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In partnership with: Harcourt Riverdeep

Examine international reaction to the war in Iraq

April 3, 2003
Web posted at: 11:43 PM EST (0443 GMT)

After students read "U.S., Iraq dispute position of coalition troops" present the following:

• CNN Special Report: War in Iraq-International Opinion  external link

• The Big Project: International News in English external link
• Newseum: War in Iraq-Front Pages external link

• AOL@School: War in Iraq external link

• Holt, Rinehart and Winston: Conflict in the Persian Gulf external link

1. How many sorties have coalition forces flown since the beginning of Operation Iraqi Freedom? What are some possible explanations for why Baghdad is in the dark? Why are some nations calling for a deal to end the war in Iraq? What is the U.S. response to those who request a diplomatic end to the war with Iraq? What may be the cause of the loss of two coalition aircraft? Why was President George W. Bush in North Carolina on Thursday? Why do you think Mr. Bush chose to visit Camp Lejeune? What is the latest update on former POW Jessica Lynch's condition?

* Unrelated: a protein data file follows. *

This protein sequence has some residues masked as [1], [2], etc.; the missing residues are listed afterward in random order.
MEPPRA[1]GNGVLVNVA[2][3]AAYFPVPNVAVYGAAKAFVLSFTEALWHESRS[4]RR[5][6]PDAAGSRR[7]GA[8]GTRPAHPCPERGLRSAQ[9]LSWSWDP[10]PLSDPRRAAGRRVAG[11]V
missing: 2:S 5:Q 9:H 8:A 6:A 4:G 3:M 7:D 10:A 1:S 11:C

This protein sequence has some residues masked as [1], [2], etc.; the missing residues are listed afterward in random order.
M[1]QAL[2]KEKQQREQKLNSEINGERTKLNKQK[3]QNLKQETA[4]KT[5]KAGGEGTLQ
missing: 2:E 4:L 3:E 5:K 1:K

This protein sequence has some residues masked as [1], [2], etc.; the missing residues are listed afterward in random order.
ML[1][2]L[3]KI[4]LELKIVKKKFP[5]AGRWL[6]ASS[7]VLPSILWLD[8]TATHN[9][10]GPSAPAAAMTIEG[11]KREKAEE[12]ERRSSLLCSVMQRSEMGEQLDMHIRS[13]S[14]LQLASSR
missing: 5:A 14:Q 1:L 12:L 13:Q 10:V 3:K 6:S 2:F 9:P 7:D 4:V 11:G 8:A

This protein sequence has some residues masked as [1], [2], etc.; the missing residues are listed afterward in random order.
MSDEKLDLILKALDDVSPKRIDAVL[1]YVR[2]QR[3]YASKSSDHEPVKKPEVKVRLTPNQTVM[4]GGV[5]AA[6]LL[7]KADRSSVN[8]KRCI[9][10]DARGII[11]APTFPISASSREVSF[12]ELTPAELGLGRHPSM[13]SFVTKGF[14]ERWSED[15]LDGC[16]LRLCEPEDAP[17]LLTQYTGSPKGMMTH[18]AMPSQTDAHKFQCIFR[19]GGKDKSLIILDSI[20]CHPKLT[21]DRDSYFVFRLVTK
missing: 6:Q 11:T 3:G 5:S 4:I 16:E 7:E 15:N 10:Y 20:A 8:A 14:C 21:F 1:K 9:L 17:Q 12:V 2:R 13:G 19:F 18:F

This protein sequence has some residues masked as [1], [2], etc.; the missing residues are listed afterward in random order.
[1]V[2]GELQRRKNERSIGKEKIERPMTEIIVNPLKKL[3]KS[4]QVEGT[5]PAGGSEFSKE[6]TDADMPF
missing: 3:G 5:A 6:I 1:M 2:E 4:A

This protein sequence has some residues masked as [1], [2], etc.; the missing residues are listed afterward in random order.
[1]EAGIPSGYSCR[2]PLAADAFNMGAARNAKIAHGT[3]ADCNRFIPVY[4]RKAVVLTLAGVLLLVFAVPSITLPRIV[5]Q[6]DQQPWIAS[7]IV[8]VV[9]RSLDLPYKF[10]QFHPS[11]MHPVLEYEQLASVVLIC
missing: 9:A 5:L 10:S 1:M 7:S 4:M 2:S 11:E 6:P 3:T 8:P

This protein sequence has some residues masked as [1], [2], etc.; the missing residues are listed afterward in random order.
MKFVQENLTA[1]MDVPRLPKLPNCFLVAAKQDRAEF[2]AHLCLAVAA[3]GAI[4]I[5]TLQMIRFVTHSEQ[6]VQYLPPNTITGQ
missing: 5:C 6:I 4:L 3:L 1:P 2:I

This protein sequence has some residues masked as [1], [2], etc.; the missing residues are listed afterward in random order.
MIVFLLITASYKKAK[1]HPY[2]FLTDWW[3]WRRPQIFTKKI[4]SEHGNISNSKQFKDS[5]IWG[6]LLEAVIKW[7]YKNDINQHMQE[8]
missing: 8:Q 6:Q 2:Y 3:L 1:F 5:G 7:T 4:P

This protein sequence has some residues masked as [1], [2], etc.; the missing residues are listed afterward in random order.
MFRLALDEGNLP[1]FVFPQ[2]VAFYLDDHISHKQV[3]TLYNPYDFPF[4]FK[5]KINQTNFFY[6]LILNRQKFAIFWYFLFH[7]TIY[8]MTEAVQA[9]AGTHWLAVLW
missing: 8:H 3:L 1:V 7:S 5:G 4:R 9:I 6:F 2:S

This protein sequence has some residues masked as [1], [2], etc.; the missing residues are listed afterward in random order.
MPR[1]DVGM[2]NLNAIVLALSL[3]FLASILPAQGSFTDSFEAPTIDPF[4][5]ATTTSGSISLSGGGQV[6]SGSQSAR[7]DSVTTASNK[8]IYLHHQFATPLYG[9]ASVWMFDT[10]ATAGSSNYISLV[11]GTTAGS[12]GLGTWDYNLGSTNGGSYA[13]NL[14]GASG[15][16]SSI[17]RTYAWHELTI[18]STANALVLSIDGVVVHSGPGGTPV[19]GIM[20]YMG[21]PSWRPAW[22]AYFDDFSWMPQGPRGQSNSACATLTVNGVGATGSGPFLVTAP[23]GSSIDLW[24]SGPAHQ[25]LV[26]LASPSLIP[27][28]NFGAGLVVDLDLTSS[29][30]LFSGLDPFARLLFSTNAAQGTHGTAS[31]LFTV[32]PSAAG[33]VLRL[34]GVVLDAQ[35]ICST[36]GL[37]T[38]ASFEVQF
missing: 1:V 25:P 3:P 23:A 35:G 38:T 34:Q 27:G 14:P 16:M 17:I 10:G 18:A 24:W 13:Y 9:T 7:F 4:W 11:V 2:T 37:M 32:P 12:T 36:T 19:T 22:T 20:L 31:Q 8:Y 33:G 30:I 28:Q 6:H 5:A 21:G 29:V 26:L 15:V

2. According to U.S. officials, where are U.S. troops with respect to Baghdad? How have Iraqi officials responded to this claim? How do you interpret the different accounts? What is the significance of Pentagon claims that all of the videotapes of Saddam that have appeared recently on Iraqi TV were made before the onset of Operation Iraqi Freedom?

3. Ask students to consider how the international press may have reported this week's war news headlines. Refer them to the Web sites below and other resources to learn more about the perspectives of other countries on the ongoing events in the war in Iraq. Have them choose one country and examine its newspapers and online news media for headlines, content, quotations, story selection, commentary, photos and any other language that illustrates a particular perspective on the war. Encourage students to present their countries' reports on the events in the war in Iraq. Students should consider the opinions that each country might have on a post-war Iraq.

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